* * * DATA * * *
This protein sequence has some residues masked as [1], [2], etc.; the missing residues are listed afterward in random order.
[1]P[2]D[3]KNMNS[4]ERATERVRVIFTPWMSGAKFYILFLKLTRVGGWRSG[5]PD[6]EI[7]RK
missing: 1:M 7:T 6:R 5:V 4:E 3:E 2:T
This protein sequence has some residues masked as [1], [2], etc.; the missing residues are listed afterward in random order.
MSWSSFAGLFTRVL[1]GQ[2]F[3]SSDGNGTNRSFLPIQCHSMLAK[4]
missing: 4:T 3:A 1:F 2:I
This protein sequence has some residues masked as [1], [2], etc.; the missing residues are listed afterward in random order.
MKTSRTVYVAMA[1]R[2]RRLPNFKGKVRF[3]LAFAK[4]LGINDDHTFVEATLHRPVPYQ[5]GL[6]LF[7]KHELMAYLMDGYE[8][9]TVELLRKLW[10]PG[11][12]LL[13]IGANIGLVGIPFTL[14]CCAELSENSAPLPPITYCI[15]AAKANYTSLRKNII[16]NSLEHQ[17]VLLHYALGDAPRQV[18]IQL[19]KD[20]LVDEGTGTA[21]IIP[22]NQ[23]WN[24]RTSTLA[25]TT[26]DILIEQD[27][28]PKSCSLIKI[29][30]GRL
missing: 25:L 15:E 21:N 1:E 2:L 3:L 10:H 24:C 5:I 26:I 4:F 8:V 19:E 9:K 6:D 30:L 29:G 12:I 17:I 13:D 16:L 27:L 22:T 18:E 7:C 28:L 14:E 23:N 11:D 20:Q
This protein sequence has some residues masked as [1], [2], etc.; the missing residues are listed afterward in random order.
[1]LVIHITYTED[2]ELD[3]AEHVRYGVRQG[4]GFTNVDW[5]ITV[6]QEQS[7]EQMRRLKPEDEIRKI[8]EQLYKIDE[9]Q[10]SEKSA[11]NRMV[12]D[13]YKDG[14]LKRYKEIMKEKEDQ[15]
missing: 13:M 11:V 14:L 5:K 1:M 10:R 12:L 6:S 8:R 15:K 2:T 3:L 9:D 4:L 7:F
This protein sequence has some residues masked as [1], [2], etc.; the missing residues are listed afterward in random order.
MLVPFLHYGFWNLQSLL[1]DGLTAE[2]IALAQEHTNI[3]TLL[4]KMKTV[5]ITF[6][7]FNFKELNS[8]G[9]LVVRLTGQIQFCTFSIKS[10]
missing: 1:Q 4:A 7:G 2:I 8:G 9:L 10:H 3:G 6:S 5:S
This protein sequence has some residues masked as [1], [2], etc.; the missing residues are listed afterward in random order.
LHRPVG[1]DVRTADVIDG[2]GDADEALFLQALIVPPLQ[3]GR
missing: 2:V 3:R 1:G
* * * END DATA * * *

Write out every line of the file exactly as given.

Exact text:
This protein sequence has some residues masked as [1], [2], etc.; the missing residues are listed afterward in random order.
[1]P[2]D[3]KNMNS[4]ERATERVRVIFTPWMSGAKFYILFLKLTRVGGWRSG[5]PD[6]EI[7]RK
missing: 1:M 7:T 6:R 5:V 4:E 3:E 2:T
This protein sequence has some residues masked as [1], [2], etc.; the missing residues are listed afterward in random order.
MSWSSFAGLFTRVL[1]GQ[2]F[3]SSDGNGTNRSFLPIQCHSMLAK[4]
missing: 4:T 3:A 1:F 2:I
This protein sequence has some residues masked as [1], [2], etc.; the missing residues are listed afterward in random order.
MKTSRTVYVAMA[1]R[2]RRLPNFKGKVRF[3]LAFAK[4]LGINDDHTFVEATLHRPVPYQ[5]GL[6]LF[7]KHELMAYLMDGYE[8][9]TVELLRKLW[10]PG[11][12]LL[13]IGANIGLVGIPFTL[14]CCAELSENSAPLPPITYCI[15]AAKANYTSLRKNII[16]NSLEHQ[17]VLLHYALGDAPRQV[18]IQL[19]KD[20]LVDEGTGTA[21]IIP[22]NQ[23]WN[24]RTSTLA[25]TT[26]DILIEQD[27][28]PKSCSLIKI[29][30]GRL
missing: 25:L 15:E 21:N 1:E 2:L 3:L 10:H 24:C 5:I 26:I 4:F 8:V 19:E 9:K 6:D 30:L 29:G 12:I 17:I 13:D 16:L 27:L 22:T 18:E 7:C 28:L 14:E 23:N 11:D 20:Q
This protein sequence has some residues masked as [1], [2], etc.; the missing residues are listed afterward in random order.
[1]LVIHITYTED[2]ELD[3]AEHVRYGVRQG[4]GFTNVDW[5]ITV[6]QEQS[7]EQMRRLKPEDEIRKI[8]EQLYKIDE[9]Q[10]SEKSA[11]NRMV[12]D[13]YKDG[14]LKRYKEIMKEKEDQ[15]
missing: 13:M 11:V 14:L 5:K 1:M 10:R 12:L 6:S 8:R 15:K 2:T 3:L 9:D 4:L 7:F
This protein sequence has some residues masked as [1], [2], etc.; the missing residues are listed afterward in random order.
MLVPFLHYGFWNLQSLL[1]DGLTAE[2]IALAQEHTNI[3]TLL[4]KMKTV[5]ITF[6][7]FNFKELNS[8]G[9]LVVRLTGQIQFCTFSIKS[10]
missing: 1:Q 4:A 7:G 2:I 8:G 9:L 10:H 3:G 6:S 5:S
This protein sequence has some residues masked as [1], [2], etc.; the missing residues are listed afterward in random order.
LHRPVG[1]DVRTADVIDG[2]GDADEALFLQALIVPPLQ[3]GR
missing: 2:V 3:R 1:G